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Friday, May 29, 2015

Lack of Conflict and Drama Sink Music Documentary "Can You Hear Me?"

"CAN YOU HEAR ME?" (2015)
Genre:  Documentary
Length- 10:31
Company: N/A
Website: Official

Mary Artiles, also known as the singer Eileithyia, is an aspiring musician recording her new EP.  Daniel Schlett, her sound engineer, does his best to help guide her through a complicated and extremely subjective process.

But what Mary is really searching for is herself.  More specifically, a sense of herself created through her very personal art.

NARRATIVE TRUTH

If you have a horror movie with scares and some tension, sometimes you can coast by on a light story and still have a decent audience reception.  Other genres work the same way: for instance, an action film with a fast pace and plenty of fight scenes can overcome a lack of plot.  A tearjerker drama can get by with melodrama.

Documentaries however do not have that luxury.  A documentary, more than any other genre, needs a mission statement.  Why was this event committed to celluloid?  Why should the audience care about what they're seeing?

With "Can You Hear Me?", a short documentary film directed in a handheld style by Michael Artiles, there is no clear cut answer.  Without a character arc or storyline or any conflict, it comes off as less of a film and more of a capably made promotional piece for an established artist.  As it is, she's a beginner, and while she is a very talented young woman who could very well go somewhere in the music business, "Can You Hear Me?" the film has no hook to make me want to check it out in the first place.

THE GENTLE ART OF CONFLICT

The best documentaries create an engaging narrative around something real and historical.  Some notable examples of musical documentaries done right include Joe Berlinger and Bruce Sinofsky's Metallica documentary, Some Kind of Monster and even, to a lesser extent, the Katy Perry film Part of Me.  Drama and conflict sell films -- even documentaries.

That's what we're missing here.  Something needs to sell this film to me as an audience member, because I have a million other pieces of entertainment vying for my attention.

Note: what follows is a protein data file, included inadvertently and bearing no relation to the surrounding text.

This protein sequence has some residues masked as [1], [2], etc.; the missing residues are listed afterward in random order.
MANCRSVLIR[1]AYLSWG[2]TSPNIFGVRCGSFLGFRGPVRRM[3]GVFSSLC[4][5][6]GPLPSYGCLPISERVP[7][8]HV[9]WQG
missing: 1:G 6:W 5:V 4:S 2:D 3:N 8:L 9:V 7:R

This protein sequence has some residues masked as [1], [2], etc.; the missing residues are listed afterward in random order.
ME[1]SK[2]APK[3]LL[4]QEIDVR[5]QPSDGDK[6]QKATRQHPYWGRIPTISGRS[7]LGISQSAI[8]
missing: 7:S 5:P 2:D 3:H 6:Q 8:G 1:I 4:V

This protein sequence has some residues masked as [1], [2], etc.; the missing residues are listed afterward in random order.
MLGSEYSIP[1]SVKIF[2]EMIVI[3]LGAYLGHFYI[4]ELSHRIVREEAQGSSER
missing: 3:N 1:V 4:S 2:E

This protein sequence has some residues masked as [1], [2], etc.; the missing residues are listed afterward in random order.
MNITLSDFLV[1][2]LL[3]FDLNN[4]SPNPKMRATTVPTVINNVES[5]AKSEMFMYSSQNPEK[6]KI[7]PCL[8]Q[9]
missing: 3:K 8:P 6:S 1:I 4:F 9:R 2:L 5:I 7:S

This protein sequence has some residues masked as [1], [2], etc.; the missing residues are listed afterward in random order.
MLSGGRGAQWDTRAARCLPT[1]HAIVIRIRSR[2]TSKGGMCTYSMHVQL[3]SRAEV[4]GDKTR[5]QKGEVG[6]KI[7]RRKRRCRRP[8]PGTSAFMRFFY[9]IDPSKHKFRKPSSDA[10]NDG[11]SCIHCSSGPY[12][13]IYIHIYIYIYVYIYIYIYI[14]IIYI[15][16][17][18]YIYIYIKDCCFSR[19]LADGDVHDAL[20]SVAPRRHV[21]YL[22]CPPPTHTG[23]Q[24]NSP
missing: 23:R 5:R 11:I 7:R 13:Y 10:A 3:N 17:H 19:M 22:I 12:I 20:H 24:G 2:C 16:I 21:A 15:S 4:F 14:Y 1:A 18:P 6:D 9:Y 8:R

OVERALL SCORES:

Writing: 1 / 5.  Documentaries don't have a traditional "screenplay" as such, but they do string events together in a way that tells a story.  There is nothing resembling that in this film.
Directing: 2 / 5.  Michael Artiles' handheld style works, but there's nothing that stands out -- and part of that is because nothing's going on conceptually, so there's no room for Artiles to evoke anything visually.
Editing: 2 / 5.  Jean-Claude Quintyne and Michael Artiles handle editing duties, and do a decent job with the transitions.  The pacing of the film is completely dead, though.  The last three minutes of the film are dedicated to Schlett relating an amusing music anecdote that has nothing to do with anything in this film.  It feels unnecessary and, while humorous, it just pads out the movie even more.
Sound/Music: 3.5 / 5.  It's a professional show from start to finish in the sound and music department.  Mary Artiles is a talented singer and her songs are bright and poppy and easy on the ears.
Acting: N/A.

Final Grade: 2.1 / 5.  

If you like pop music, check out Mary Artiles' Eileithyia project and, if you want a look into her songwriting process, you'll enjoy watching "Can You Hear Me?".



Thanks for reading! I'm a screenwriter and script consultant. Most recently, I've worked with LMC Productions and Mad Antz Films in Australia. I helped mold Goodybag Productions' award winning screenplay "The Teacher" and Michael Maguire's feature length script "The Wolfpack", which is still in development.

Check out my blog and let's get in touch!